By Shannon Meehan, Roger Thompson
Lower than the blazing Iraqi solar in the summertime of 2007, Shannon Meehan, a lieutenant within the U.S. military, ordered a strike that will take the lives of blameless Iraqi civilians. He inspiration he used to be doing the perfect factor. He proposal he used to be conserving his males. He notion that he might merely kill the enemy, yet within the ruins of the strike, he discovers his mistake and uncovers a tragedy.
for many of his deployment in Iraq, Lt. Meehan felt that he were made for a existence within the army. A tank commander, he labored within the violent Diyala Province, effectively struggling with the insurgency via quite a few Sunni and Shia factions. He was once celebrated through his senior officials and adorned with medals. but if the U.S. surge to retake Iraq in 2006 and 2007 eventually driven into Baqubah, a city nearly completely managed through al Qaida, Meehan might make the choice that might switch his lifestyles.
This is the genuine tale of 1 soldier's try and reconcile what he has performed with what he felt he needed to do. Stark and devastating, it recounts first-hand the truth of a brand new kind of struggle that is still mostly unstated and forgotten at the frontlines of Iraq.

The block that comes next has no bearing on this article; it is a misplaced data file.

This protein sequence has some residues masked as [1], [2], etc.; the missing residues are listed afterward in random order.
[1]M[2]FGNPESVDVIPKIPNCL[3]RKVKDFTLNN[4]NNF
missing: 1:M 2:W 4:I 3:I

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Additional resources for Beyond Duty: Life on the Frontline in Iraq
I had not been given my ofﬁcial orders yet, but I was certain I was going to 1st Cavalry, and I knew they were scheduled for deployment to Iraq in October 2006. So, we began our marriage knowing I’d be going to the war, and as I started my military training in the States, I used to worry about how she would do while I was gone. I knew she was a strong woman, deeply independent, but I feared what my deployment would put her through. By the time we were in Kuwait, I began to worry what would happen to her if I did not come back.
Al-Qaida has received more press in the States probably because of 9/11 and other dramatic attacks, while JAM activities are often virtually invisible. For Coalition forces, al-Qaida was often the direct threat, but JAM was an insidious force whose workings boiled beneath the surface of the social structure until military intervention was the only option. Conﬂict between the Sunnis and the Shias escalated throughout the years leading up to our time there, and Baqubah in particular became a strategic point for the BEYOND DUTY 31 launching of terrorist operations throughout Diyala and in Baghdad.
My soldiers took shifts listening, scanning broadcasts for any sign that we might be needed. We would, of course, be informed by the battalion command if we were to be “spun up” to render aid, but we liked to have some sense of what was happening in the area and, with any luck, get some advance warning that we might be called upon. The men listening to the radio would let me know if anything sounded like it was getting out of control or if anything unusual was happening so that we could prepare ourselves.
Beyond Duty: Life on the Frontline in Iraq by Shannon Meehan, Roger Thompson